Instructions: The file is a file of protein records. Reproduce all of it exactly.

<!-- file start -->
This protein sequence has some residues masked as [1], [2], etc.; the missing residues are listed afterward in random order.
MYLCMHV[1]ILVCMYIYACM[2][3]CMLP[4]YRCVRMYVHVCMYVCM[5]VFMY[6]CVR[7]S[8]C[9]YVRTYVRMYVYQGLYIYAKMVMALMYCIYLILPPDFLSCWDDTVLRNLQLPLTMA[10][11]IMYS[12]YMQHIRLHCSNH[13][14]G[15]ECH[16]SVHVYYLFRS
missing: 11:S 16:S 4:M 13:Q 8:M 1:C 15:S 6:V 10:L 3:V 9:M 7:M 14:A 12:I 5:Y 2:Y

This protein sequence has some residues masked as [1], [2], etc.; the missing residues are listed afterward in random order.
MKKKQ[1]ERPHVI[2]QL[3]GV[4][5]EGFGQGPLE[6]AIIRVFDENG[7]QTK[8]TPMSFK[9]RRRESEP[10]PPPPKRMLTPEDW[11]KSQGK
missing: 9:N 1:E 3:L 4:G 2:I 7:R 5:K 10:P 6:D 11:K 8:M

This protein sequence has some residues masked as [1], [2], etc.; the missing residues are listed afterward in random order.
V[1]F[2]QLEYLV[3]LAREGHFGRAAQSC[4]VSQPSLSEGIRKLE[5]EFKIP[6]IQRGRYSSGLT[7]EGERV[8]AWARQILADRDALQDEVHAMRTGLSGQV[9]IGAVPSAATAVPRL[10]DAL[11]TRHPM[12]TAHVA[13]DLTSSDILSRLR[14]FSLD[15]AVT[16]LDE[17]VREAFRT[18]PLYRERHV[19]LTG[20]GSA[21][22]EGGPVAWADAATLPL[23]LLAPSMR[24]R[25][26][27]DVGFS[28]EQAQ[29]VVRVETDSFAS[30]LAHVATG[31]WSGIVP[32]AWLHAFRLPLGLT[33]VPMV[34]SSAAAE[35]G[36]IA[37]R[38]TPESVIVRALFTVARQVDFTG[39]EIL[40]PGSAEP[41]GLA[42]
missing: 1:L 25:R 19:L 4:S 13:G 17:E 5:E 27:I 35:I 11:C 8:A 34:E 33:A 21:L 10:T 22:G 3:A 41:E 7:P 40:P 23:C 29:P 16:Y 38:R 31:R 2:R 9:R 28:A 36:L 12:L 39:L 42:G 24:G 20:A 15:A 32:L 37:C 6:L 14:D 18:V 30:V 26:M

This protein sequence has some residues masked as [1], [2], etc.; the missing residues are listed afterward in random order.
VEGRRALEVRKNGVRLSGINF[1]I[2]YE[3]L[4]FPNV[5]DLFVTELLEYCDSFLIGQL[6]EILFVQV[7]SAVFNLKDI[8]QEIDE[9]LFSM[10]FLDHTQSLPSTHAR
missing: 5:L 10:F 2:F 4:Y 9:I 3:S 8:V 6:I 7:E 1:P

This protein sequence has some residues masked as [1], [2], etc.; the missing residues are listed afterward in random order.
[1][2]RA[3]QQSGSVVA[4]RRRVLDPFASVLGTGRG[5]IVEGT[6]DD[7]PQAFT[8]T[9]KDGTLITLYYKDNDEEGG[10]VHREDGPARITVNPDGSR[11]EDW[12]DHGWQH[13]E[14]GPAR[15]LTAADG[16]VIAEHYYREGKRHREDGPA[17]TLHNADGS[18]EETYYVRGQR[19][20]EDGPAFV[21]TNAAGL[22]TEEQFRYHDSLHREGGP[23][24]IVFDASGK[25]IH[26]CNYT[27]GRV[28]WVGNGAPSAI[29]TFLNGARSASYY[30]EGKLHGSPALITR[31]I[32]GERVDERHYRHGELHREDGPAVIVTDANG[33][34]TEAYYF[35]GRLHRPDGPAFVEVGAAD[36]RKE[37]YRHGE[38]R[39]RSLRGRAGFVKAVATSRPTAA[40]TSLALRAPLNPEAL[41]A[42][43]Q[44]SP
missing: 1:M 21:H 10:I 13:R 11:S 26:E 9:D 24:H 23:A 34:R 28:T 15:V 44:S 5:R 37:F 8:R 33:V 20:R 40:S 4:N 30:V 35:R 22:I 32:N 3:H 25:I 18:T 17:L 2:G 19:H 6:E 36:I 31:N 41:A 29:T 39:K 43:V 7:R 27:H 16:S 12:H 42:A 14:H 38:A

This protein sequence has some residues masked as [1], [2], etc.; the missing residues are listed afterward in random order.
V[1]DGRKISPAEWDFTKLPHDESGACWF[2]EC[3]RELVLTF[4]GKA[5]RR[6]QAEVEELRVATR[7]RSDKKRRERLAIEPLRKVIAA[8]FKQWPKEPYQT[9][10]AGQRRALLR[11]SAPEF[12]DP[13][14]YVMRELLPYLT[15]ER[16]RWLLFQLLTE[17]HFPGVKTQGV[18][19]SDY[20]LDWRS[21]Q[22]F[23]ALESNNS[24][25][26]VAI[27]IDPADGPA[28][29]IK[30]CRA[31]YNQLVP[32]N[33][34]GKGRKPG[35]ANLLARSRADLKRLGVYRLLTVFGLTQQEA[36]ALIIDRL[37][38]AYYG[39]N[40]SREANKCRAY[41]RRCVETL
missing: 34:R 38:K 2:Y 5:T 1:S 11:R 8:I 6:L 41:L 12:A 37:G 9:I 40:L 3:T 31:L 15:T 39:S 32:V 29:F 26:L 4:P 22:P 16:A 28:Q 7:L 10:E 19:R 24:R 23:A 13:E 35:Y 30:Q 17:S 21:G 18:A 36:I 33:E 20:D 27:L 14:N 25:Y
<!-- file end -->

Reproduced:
This protein sequence has some residues masked as [1], [2], etc.; the missing residues are listed afterward in random order.
MYLCMHV[1]ILVCMYIYACM[2][3]CMLP[4]YRCVRMYVHVCMYVCM[5]VFMY[6]CVR[7]S[8]C[9]YVRTYVRMYVYQGLYIYAKMVMALMYCIYLILPPDFLSCWDDTVLRNLQLPLTMA[10][11]IMYS[12]YMQHIRLHCSNH[13][14]G[15]ECH[16]SVHVYYLFRS
missing: 11:S 16:S 4:M 13:Q 8:M 1:C 15:S 6:V 10:L 3:V 9:M 7:M 14:A 12:I 5:Y 2:Y

This protein sequence has some residues masked as [1], [2], etc.; the missing residues are listed afterward in random order.
MKKKQ[1]ERPHVI[2]QL[3]GV[4][5]EGFGQGPLE[6]AIIRVFDENG[7]QTK[8]TPMSFK[9]RRRESEP[10]PPPPKRMLTPEDW[11]KSQGK
missing: 9:N 1:E 3:L 4:G 2:I 7:R 5:K 10:P 6:D 11:K 8:M

This protein sequence has some residues masked as [1], [2], etc.; the missing residues are listed afterward in random order.
V[1]F[2]QLEYLV[3]LAREGHFGRAAQSC[4]VSQPSLSEGIRKLE[5]EFKIP[6]IQRGRYSSGLT[7]EGERV[8]AWARQILADRDALQDEVHAMRTGLSGQV[9]IGAVPSAATAVPRL[10]DAL[11]TRHPM[12]TAHVA[13]DLTSSDILSRLR[14]FSLD[15]AVT[16]LDE[17]VREAFRT[18]PLYRERHV[19]LTG[20]GSA[21][22]EGGPVAWADAATLPL[23]LLAPSMR[24]R[25][26][27]DVGFS[28]EQAQ[29]VVRVETDSFAS[30]LAHVATG[31]WSGIVP[32]AWLHAFRLPLGLT[33]VPMV[34]SSAAAE[35]G[36]IA[37]R[38]TPESVIVRALFTVARQVDFTG[39]EIL[40]PGSAEP[41]GLA[42]
missing: 1:L 25:R 19:L 4:S 13:G 17:E 5:E 27:I 35:I 11:C 8:A 34:E 33:A 21:L 10:T 22:G 3:A 41:E 7:P 40:P 23:C 29:P 16:Y 38:R 31:R 2:R 9:R 28:A 36:L 12:L 39:L 42:G 24:G 20:A 15:A 32:L 37:C 6:L 14:D 18:V 30:V 26:M

This protein sequence has some residues masked as [1], [2], etc.; the missing residues are listed afterward in random order.
VEGRRALEVRKNGVRLSGINF[1]I[2]YE[3]L[4]FPNV[5]DLFVTELLEYCDSFLIGQL[6]EILFVQV[7]SAVFNLKDI[8]QEIDE[9]LFSM[10]FLDHTQSLPSTHAR
missing: 5:L 10:F 2:F 4:Y 9:I 3:S 8:V 6:I 7:E 1:P

This protein sequence has some residues masked as [1], [2], etc.; the missing residues are listed afterward in random order.
[1][2]RA[3]QQSGSVVA[4]RRRVLDPFASVLGTGRG[5]IVEGT[6]DD[7]PQAFT[8]T[9]KDGTLITLYYKDNDEEGG[10]VHREDGPARITVNPDGSR[11]EDW[12]DHGWQH[13]E[14]GPAR[15]LTAADG[16]VIAEHYYREGKRHREDGPA[17]TLHNADGS[18]EETYYVRGQR[19][20]EDGPAFV[21]TNAAGL[22]TEEQFRYHDSLHREGGP[23][24]IVFDASGK[25]IH[26]CNYT[27]GRV[28]WVGNGAPSAI[29]TFLNGARSASYY[30]EGKLHGSPALITR[31]I[32]GERVDERHYRHGELHREDGPAVIVTDANG[33][34]TEAYYF[35]GRLHRPDGPAFVEVGAAD[36]RKE[37]YRHGE[38]R[39]RSLRGRAGFVKAVATSRPTAA[40]TSLALRAPLNPEAL[41]A[42][43]Q[44]SP
missing: 1:M 21:H 10:I 13:R 11:S 26:E 9:D 24:H 23:A 34:R 28:T 15:V 44:S 5:R 37:F 8:R 33:V 20:R 40:S 4:N 30:V 35:R 22:I 32:N 3:H 25:I 18:T 17:L 2:G 19:H 6:E 36:I 31:N 41:A 29:T 39:K 43:V 7:R 27:H 16:S 12:H 42:A 14:H 38:A

This protein sequence has some residues masked as [1], [2], etc.; the missing residues are listed afterward in random order.
V[1]DGRKISPAEWDFTKLPHDESGACWF[2]EC[3]RELVLTF[4]GKA[5]RR[6]QAEVEELRVATR[7]RSDKKRRERLAIEPLRKVIAA[8]FKQWPKEPYQT[9][10]AGQRRALLR[11]SAPEF[12]DP[13][14]YVMRELLPYLT[15]ER[16]RWLLFQLLTE[17]HFPGVKTQGV[18][19]SDY[20]LDWRS[21]Q[22]F[23]ALESNNS[24][25][26]VAI[27]IDPADGPA[28][29]IK[30]CRA[31]YNQLVP[32]N[33][34]GKGRKPG[35]ANLLARSRADLKRLGVYRLLTVFGLTQQEA[36]ALIIDRL[37][38]AYYG[39]N[40]SREANKCRAY[41]RRCVETL
missing: 34:R 38:K 2:Y 5:T 1:S 11:R 8:I 6:L 41:L 12:A 37:G 9:I 40:L 3:T 31:L 15:T 39:S 32:V 29:F 26:L 4:P 22:P 16:A 28:Q 7:L 10:E 19:R 24:R 23:A 13:E 35:Y 30:Q 17:S 21:G 18:A 36:I 33:E 20:D 27:L 14:N 25:Y